New trial successfully blocks EPO signalling to improve cord-blood transplant process


A scientist at the University of Rochester Medical Center, US, has discovered the importance of a hormone called erythropoietin (EPO) for umbilical cord blood transplants as therapy for leukaemia and lymphoma patients.

Umbilical cord blood is a rich source of stem cells for transplantation for patients who do not have a matched donor.

University of Rochester Medical Center Wilmot Cancer Institute associate professor of Hematology / Oncology Omar Aljitawi conducted a small clinical trial to prove the importance of EPO.

Aljitawi said that these results are important for under-represented minorities.

The aim of this research was to understand the cellular signals that regulate blood cell homing to improve cord-blood engraftment.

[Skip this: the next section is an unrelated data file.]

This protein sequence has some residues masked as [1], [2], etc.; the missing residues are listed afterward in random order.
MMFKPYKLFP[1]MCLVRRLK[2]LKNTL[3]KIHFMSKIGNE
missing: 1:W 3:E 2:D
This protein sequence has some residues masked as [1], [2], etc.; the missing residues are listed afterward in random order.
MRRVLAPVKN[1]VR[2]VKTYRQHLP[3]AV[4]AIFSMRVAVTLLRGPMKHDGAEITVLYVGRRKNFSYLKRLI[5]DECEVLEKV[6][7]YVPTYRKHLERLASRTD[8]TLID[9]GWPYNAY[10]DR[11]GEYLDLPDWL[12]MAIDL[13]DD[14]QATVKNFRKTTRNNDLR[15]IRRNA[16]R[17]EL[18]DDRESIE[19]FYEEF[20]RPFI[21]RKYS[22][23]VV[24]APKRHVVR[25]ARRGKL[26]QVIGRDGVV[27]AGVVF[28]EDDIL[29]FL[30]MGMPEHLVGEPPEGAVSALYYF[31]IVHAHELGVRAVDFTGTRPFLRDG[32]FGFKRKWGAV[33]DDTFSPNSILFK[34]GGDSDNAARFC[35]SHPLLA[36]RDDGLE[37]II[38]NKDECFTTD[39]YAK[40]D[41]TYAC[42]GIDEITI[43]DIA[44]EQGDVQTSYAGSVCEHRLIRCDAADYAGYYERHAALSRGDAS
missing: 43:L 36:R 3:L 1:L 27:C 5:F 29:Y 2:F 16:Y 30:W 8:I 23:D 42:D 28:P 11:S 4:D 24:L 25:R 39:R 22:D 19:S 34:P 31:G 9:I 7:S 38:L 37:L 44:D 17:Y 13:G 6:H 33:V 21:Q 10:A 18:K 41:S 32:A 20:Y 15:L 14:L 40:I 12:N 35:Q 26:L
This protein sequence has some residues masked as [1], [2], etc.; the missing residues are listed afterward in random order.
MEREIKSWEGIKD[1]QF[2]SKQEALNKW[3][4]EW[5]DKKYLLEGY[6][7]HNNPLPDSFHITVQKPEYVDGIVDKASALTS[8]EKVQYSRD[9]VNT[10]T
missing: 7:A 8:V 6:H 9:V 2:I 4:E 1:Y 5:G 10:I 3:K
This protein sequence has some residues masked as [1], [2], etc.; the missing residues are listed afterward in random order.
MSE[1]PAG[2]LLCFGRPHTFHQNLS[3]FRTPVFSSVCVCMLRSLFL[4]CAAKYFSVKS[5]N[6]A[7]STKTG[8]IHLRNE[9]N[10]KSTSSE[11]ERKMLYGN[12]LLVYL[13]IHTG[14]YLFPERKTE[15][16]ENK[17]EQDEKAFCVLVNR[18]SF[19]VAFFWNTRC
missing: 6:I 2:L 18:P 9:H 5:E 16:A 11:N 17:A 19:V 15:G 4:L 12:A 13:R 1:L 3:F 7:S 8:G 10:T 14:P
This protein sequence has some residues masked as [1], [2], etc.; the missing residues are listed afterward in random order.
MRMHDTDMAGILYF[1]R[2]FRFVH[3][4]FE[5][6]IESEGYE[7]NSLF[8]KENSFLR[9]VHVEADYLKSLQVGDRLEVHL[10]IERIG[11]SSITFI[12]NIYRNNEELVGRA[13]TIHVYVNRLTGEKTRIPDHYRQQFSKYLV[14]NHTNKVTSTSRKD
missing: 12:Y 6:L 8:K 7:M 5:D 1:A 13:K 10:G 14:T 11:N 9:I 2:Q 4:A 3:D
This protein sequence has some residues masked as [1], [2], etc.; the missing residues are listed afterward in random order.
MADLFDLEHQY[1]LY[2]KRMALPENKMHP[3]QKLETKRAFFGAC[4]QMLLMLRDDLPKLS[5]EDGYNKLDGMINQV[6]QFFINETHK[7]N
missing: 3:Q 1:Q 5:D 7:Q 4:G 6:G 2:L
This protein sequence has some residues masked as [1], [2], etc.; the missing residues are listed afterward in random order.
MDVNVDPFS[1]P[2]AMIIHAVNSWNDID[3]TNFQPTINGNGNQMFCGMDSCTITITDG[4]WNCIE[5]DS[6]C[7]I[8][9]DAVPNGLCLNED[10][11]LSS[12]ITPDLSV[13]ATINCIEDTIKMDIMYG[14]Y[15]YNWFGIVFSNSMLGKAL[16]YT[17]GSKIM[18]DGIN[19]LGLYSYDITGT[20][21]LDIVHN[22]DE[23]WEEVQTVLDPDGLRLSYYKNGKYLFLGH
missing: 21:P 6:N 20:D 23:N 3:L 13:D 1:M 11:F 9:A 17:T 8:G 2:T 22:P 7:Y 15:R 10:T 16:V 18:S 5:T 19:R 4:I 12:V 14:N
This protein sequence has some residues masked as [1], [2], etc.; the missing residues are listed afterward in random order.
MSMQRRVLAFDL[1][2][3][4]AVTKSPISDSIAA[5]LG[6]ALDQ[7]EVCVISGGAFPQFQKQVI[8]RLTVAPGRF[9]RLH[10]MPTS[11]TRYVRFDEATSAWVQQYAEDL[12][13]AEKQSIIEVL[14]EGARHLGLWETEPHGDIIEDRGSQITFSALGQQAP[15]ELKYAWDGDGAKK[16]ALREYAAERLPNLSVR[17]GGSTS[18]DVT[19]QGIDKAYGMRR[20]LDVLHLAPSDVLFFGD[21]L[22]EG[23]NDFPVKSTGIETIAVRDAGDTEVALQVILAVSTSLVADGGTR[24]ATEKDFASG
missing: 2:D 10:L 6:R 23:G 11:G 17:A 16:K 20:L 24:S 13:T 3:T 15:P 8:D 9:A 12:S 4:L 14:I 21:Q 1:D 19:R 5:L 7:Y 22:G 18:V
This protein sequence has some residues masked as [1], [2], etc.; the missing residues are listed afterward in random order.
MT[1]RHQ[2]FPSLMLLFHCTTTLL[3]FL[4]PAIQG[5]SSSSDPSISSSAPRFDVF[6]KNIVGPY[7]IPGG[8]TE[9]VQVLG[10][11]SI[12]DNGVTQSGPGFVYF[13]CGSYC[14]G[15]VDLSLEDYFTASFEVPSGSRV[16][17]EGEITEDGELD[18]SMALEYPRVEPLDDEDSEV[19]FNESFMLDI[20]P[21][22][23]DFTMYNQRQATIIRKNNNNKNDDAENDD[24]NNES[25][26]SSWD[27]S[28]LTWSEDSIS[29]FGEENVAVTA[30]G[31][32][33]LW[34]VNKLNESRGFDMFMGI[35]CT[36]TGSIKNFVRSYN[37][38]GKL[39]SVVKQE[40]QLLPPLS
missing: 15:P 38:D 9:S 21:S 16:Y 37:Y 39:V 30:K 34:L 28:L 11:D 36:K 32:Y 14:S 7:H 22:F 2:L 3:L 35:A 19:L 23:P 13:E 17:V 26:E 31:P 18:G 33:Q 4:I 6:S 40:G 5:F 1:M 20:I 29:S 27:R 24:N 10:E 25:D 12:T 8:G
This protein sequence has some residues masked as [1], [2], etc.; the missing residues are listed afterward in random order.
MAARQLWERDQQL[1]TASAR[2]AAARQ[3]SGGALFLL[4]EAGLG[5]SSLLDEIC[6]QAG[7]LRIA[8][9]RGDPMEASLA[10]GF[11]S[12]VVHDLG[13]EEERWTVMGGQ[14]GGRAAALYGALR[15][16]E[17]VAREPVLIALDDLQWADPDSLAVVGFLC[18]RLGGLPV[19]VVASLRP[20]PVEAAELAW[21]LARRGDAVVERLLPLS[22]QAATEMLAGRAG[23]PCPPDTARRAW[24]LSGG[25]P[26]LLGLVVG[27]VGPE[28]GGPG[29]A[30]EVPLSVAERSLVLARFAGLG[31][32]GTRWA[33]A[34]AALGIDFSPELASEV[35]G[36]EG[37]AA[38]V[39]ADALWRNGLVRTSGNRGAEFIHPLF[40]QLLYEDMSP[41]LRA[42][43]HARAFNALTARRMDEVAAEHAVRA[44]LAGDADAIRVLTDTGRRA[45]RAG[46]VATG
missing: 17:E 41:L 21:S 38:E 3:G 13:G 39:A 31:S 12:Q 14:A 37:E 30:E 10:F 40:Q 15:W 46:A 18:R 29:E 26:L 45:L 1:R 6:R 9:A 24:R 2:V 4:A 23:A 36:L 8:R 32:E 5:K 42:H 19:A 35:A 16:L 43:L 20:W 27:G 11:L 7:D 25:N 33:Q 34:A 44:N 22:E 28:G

This led Aljitawi to block the EPO-EPO receptor signalling to improve the transplant process.

"The aim of this research was to understand the cellular signals that regulate blood cell homing to improve cord-blood engraftment."

In the homing process, newly transplanted blood stem cells migrate properly to the bone marrow of the patient and start restoring the body’s ability to make healthy blood and immune cells.

As part of a clinical trial that involved 15 patients, researchers delivered hyperbaric oxygen therapy first to cancer patients before the cord-blood transplant and blocked EPO signalling.

During this therapy, a patient entered a specialised chamber to breathe 100% oxygen.

Based on the study, it was found that this method was safe and well-tolerated by patients, and also lowered EPO levels.

The clinical trial volunteers also recovered their blood counts earlier and became free from blood transfusions sooner in their course of recovery, compared to other patients who did not receive oxygen therapy.

Aljitawi is further developing a Phase II study in Rochester to explore the use of hyperbaric oxygen in umbilical cord blood transplantation.